Old Man's Beard
This lichen usually grows attached to the branches of trees and shrubs, often on oaks and pines. These images are possibly Usnea strigosa - bushy beard lichen - although it could be one of the other many species in Florida and North America.
Some old man's beards look very similar to some of the airplants, such as Spanish moss, whose species name - Tillandsia usneoides - reflects that similarity. This genus can be differentiated from other similar lichens and plants by breaking one of the main branches or stems. Usnea will have a central white cord, like a stiff wick.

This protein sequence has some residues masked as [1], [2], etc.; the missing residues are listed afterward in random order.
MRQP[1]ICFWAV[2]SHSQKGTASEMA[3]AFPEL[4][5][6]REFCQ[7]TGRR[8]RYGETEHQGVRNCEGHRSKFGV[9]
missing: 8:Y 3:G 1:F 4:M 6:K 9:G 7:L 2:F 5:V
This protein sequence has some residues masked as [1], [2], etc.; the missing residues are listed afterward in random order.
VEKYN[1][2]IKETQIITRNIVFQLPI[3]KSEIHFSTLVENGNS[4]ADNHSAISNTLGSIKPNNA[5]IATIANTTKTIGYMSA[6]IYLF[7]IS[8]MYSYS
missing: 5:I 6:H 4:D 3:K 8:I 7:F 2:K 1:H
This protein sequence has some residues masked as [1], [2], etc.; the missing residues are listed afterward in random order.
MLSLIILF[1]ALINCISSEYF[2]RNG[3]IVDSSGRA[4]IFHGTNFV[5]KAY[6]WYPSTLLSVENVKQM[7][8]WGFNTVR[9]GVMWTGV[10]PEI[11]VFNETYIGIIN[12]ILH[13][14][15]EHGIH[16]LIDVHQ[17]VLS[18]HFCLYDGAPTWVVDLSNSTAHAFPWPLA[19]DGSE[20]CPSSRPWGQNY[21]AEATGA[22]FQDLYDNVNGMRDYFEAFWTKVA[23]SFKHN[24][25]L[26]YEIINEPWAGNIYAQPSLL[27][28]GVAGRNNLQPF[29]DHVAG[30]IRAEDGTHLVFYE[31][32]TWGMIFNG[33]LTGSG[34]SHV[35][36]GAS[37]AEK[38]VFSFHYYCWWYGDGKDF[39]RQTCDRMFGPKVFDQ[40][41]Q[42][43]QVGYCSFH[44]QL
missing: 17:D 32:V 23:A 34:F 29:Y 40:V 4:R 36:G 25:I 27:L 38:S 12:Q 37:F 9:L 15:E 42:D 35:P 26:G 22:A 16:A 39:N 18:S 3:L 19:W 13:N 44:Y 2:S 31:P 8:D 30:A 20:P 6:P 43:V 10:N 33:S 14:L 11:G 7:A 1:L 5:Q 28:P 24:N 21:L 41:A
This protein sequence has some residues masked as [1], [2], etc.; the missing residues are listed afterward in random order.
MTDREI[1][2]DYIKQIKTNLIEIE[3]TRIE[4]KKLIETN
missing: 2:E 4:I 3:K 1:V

Old man's beard is very sensitive to air pollution, especially sulfur dioxide. Poor quality air results in greatly stunted growth, with the lichens only a few millimeters long that normally would grow much longer.
Used medicinally for at least a thousand years, most Usnea species exhibit antibiotic properties, and was used as a wound compress by Native Americans.
For a taxonomic tree and links to other fungi posted on Wild Florida Photo see the Fungi at Wild Florida Photo page.